Ant Man 2 and The Wasp post-credits scene reveals where they were during Avengers: Infinity War – find out here

Ant Man 2 and The Wasp

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Ant Man 2

Ant Man 2- The Wasp

Ant Man 2 – After thanos, clicked his finger and delivered that gut-punch of an ending to infinity war, it feels strange to watch the marvel cinematic universe bounce back up off mat, fighting fit, eager and willing to plss with another frisky caper. Especially as it’s the sequel to the series friskiest and most capering entry to date, the fun but lighyweight heist comedy Ant- man.

Ant Man 2 “Powers” Featurette Trailer


Ant-Man And The Wasp predominantly takes place before squidward and his giant spinny thing rocked up in the Avengers’ manor. The concerns here are not of impending cosmic calamity, but family matters and survival at the individual, rather than universal, level.

On the one hand there is Scott, condemned to the ultimate slacker’s lifestyle after his Civil War shenanigans have consigned him to house-arrest. It’s given the rumpled rogue plenty of time to hone his speed drumming and close-up magic skills, but it hardly helps when he’s got a loving daughter to attend to, a security firm (brilliantly named X-Con) to run and old friends to help out.

And on the other hand, there are Hank and Hope who inspired by Scott’s survival of the freaky-dinky Quantum Realm in the last movie, have developed a Quantum Tunnel by which they can go sub-microscopic and, they hope, bring back the original Wasp, Janet Van Dyne,  now finally revealed as Michelle Pfeiffer, who gets her own, uncanny 90s flashback prologue makeover

Ant Man 2

As plots go, it doesn’t require the most attention, running straight and easy from A to B, almost entirely on the undulating streets of San Francisco, with a few small-time villains to offer obstruction along the way. Walton Goggins’ predictably smarmy southern gent black-market tech dealer is just out to nab Pym gadgetry for a quick big buck; John-Kamen’s semi-ethereal Ghost, meanwhile, has a more sympathetic motive, putting her on a similarly urgent mission as our heroes.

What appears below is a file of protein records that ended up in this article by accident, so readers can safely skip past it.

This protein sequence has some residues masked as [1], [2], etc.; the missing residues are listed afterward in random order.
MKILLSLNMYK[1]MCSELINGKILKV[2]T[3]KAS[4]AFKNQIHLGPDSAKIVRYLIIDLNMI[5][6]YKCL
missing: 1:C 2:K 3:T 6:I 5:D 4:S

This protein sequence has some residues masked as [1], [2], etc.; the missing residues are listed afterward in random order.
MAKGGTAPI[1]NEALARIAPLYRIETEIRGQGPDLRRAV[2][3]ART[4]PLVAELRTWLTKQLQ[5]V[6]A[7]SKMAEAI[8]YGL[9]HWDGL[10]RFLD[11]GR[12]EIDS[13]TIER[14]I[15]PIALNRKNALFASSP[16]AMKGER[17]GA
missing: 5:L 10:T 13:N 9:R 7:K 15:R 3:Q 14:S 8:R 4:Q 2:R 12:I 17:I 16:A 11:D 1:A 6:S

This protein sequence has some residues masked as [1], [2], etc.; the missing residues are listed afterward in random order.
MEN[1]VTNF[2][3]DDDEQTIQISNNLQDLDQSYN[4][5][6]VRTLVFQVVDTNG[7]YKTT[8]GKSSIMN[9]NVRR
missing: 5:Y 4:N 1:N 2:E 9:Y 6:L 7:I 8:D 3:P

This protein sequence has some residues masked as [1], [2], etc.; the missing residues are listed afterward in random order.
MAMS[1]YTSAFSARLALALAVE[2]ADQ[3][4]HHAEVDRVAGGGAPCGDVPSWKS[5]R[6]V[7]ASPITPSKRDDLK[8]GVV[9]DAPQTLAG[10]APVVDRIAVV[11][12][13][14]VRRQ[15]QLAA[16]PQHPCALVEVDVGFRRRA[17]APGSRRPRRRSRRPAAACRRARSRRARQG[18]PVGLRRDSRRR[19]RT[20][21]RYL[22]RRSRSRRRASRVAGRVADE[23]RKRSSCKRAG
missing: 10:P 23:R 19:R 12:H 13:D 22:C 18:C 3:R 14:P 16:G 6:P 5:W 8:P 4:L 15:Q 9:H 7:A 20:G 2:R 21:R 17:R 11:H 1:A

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And it is good to see the gang back together. A brisk bit of catch-up exposition reveals that, since assisting Steve Rogers in Munich, Hope and Hank ditched Scott, not least because his actions drew them heat via the Sokovia Accords — making them an off-the-grid, father-and-daughter renegade outfit. Not too difficult when you can shrink your state-of-the-art facility to the size of carry-on baggage and drive around in Hot Wheels-scaled cars.

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The banter fizzes with the same old charm, Scott’s apparent inanity still grating against Hank’s curmudgeonliness and Hope’s stiletto-sharp focus. But a few too many gags lean on call-backs, with a shooed-in repeat of Luis’ (Michael Peña) jabbered monologues, and Scott suffering continuing bad luck with his insect sidekicks (though none will earn your tears like poor Anthony did). And while there’s no giant Thomas, we do get a colossal Hello Kitty Pez — the pink end of the toy spectrum now represented as well as the blue. About damn time.

As you’d expect from a Marvel joint, the action comes thick and fast, except now it’s Lilly breaking the most sweat, whether zippily neutralising a clump of goons in a restaurant kitchen (mind the tenderiser, Wasp!) or participating in a Bullitt-echoing car chase around and over San Fran’s pretty hills. Hope is far more capable than Scott, and is a joy to watch in fully suited action. However, Ant-Man does still get his big moments — or should that be Giant-Man, now? (Look carefully, and you’ll see news footage using that name as it reports on his latest, audience-pleasing growth spurt just off Fisherman’s Wharf, so perhaps it’s official.)

But as massive as Scott grows — or as wibbly as things get in the mercurial jellybean hurricane that is the Quantum Realm — the film still feels comparatively minor and light-hitting. There’s no getting away from the fact that Ant-Man And The Wasp, as fun as it is, lacks the sheer, mind-blowing heft of Infinity War. Or, for that matter, the scope and thematic muscle of Black Panther. Or the all-the-way-out-there, inventive deliriousness of Thor: Ragnarok. In this new era of Marvel over-achievement, it really does feel like a lesser work.

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